Notre Dame doesn’t get surprised very often, and it showed why.
The Irish treated Mercer no differently than any other opponent and came out showing what the No. 3 team in the nation looks like in rolling past Mercer 128-42 on Friday night at the University Center.
Notre Dame head coach Muffet McGraw had little to complain about.
“I thought we played extremely well,” she said. “We played with a lot of intensity at both ends of the floor and really, really executed.”
Never miss a local story.
The game was something of a homecoming for Notre Dame senior Fraderica Miller, a Marist graduate who got the first start of her career with dozens of friends and family on hand.
Her teammates made sure the trip to her home state was sweet, surrendering an early bucket to Mercer and then scoring the next 17 points as the Bears turned it over eight straight times under the Irish’s pressure and traps.
“I put in 30 names for tickets (Thursday) night,” said Miller, who found out about her first start at Friday’s shootaround. “I don’t know how many people are out there, though.
“Any time I can play in front of my friends and family, I’m going to have fun. Starting on this team is definitely a privilege.”
She finished with a game-high 11 rebounds, part of Notre Dame’s 47-18 advantage on the boards.
Briana Williams topped Mercer with 10 points before fouling out with 7:13 left in the game.
Markisha Wright, who averages 14.7 minutes and 4.8 points per game, led the Irish with 24 points in 20 minutes. Skylar Diggins, surrounded afterward for nearly 20 minutes for autographs and pictures, added 21 points in 16 minutes on 8-for-8 shooting. Five other Irish were in double figures.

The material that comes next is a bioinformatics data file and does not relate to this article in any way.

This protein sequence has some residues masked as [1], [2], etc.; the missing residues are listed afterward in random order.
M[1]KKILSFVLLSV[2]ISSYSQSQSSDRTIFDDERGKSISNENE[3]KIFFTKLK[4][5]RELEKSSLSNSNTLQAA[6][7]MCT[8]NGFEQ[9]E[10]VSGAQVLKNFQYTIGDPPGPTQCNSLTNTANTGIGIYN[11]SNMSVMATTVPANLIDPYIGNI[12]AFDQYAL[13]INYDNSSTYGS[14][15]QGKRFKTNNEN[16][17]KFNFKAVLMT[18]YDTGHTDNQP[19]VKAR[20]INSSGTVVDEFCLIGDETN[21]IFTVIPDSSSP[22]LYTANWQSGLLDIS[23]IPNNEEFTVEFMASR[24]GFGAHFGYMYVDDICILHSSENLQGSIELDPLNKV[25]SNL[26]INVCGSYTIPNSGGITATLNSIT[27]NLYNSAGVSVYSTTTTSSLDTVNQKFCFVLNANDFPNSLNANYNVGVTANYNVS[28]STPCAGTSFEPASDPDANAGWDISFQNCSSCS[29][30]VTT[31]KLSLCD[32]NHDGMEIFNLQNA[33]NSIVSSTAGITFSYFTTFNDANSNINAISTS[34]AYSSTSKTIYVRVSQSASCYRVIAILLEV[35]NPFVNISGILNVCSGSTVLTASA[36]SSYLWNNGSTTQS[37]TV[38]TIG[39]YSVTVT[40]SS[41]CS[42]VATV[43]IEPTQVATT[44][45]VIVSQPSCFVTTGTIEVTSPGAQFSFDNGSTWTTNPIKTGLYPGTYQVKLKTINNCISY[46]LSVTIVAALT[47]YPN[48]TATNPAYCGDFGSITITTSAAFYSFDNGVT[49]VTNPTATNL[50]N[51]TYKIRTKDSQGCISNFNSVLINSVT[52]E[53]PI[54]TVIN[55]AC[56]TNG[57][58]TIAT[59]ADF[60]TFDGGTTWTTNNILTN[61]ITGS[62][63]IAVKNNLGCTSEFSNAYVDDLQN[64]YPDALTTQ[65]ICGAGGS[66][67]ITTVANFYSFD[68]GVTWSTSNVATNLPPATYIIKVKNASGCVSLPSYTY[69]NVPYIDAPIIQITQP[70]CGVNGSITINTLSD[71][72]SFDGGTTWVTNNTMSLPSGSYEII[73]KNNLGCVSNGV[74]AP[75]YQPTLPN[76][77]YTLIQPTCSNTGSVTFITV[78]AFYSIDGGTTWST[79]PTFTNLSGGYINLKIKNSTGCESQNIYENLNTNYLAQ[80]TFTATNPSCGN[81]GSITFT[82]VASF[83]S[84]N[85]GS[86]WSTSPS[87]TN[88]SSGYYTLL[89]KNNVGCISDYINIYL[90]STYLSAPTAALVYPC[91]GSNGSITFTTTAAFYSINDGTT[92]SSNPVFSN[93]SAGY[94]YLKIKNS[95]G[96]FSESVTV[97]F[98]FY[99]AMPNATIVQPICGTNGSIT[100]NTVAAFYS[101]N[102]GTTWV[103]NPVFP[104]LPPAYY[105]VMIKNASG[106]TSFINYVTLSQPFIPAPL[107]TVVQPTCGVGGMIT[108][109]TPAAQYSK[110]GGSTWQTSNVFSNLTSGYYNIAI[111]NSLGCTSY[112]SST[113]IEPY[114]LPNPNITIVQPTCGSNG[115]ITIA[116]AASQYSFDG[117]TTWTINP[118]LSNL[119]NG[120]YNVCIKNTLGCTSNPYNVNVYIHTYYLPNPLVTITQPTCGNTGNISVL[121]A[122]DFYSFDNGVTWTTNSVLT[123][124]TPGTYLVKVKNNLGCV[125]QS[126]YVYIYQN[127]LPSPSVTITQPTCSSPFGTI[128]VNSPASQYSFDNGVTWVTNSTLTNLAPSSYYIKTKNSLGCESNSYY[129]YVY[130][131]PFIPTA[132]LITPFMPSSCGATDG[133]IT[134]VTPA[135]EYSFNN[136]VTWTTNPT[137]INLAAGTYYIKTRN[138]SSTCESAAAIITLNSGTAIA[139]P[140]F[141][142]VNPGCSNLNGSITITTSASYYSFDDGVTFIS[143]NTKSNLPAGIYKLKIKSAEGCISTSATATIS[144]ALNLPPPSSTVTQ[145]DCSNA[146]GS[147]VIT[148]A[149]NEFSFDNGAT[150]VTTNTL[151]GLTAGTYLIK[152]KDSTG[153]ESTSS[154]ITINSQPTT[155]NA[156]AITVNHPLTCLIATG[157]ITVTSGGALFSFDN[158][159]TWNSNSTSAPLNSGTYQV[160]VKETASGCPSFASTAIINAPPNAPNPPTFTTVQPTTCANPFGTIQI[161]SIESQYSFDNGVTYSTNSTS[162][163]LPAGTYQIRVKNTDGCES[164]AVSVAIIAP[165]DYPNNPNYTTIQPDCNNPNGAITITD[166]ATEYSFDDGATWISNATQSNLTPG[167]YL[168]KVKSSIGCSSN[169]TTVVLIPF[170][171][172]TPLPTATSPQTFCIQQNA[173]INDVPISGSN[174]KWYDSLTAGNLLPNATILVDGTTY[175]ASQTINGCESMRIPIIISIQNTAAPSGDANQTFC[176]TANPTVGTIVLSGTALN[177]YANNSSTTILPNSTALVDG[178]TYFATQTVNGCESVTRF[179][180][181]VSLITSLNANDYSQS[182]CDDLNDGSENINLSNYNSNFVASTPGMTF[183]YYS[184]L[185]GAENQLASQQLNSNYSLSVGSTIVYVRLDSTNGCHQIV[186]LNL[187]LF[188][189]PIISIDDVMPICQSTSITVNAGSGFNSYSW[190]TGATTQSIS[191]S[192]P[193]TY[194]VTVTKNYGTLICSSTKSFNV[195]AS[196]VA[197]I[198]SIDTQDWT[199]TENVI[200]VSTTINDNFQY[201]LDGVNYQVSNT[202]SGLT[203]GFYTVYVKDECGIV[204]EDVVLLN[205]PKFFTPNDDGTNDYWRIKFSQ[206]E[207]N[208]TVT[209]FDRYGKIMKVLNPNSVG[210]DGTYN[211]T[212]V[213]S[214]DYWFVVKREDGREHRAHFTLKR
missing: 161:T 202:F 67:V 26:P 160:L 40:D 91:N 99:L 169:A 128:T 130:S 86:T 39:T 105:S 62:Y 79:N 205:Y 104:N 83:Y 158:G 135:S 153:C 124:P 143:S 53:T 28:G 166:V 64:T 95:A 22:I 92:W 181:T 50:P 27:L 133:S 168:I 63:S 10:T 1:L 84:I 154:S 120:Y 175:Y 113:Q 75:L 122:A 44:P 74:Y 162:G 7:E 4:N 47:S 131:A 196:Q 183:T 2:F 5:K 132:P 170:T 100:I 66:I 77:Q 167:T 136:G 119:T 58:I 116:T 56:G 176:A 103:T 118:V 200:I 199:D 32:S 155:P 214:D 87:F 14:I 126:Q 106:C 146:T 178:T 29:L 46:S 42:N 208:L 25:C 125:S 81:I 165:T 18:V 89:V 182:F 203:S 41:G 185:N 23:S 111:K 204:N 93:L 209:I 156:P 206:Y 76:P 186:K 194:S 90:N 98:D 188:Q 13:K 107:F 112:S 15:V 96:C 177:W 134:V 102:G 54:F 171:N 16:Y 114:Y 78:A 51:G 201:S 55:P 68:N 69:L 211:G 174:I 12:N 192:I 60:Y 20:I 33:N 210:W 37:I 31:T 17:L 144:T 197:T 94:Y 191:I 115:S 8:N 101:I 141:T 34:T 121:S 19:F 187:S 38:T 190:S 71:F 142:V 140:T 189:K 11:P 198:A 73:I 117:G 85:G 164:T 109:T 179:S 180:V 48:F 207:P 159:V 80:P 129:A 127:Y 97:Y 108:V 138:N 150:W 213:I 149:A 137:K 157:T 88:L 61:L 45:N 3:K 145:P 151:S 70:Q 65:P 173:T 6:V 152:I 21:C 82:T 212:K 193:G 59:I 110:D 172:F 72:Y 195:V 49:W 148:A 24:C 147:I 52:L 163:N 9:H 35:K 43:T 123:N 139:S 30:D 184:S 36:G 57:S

The Irish fouled out four Bears: Williams, Ry’van Buchanan, Shari Smith and Jasmine Blakemore. They set school marks going 43-of-52 from the line.
“That’s just a reality check, to toughen us up,” Buchanan said. “In order to be champions, you have to play champions. We have to learn from each lesson, even though it was an embarrassment. We’ve got to keep our heads high.”
The Irish shot 70.2 percent from the floor, tying a school record, including 80 percent in the first half. Mercer’s 28 turnovers were one above the average of Notre Dame’s opponents.
“I don’t really look at people by their names; it’s just how they play,” Buchanan said. “I think that the mentality of some of our teammates is, ‘Oh, we’re playing the No. 3 team, so we should just lay down.’ That’s not how I think.”
Not much of what happened was unexpected, except perhaps Notre Dame’s energy level being so high against an undermanned opponent.
Mercer’s moral victory came in passing the point total of Notre Dame’s last opponent by halftime. The Irish thumped Longwood 92-26 on Wednesday. Only five Notre Dame opponents have scored 50 or more points this season.
The Irish set program records for, among other things, points in a half, points in a game and largest margin of victory.
“They’re not huge; they’re not overly ‘wow’ athletic, but they play so hard,” Mercer head coach Susie Gardner said. “All the time, every possession. They know the game.”
Mercer was slow to react to the pressure and help out, hurting itself at time with some lazy passing and pass-catching. The Bears had trouble early on just getting the past halfcourt, going nearly four minutes between their first and second shots.
“Our guards were nervous,” Buchanan said. “Some people played due to injury, so it was a big eye-opener to them.”
Notre Dame scored 55 points off of Mercer turnovers overall.
Notre Dame was up 45-8 at the 7:51 media timeout of the first half when it called off the press. By then, the Irish had made 14 of their 19 shots to 3-of-15 for the Bears.
Notre Dame’s 72-30 halftime lead was one short of the school mark for halftime margin, set earlier this year in a 99-34 win over Indiana State.
“I thought the first half, minus the score, we did keep fighting,” Gardner said. “We did hit some shots. We had some players show that they could and would continue to compete.”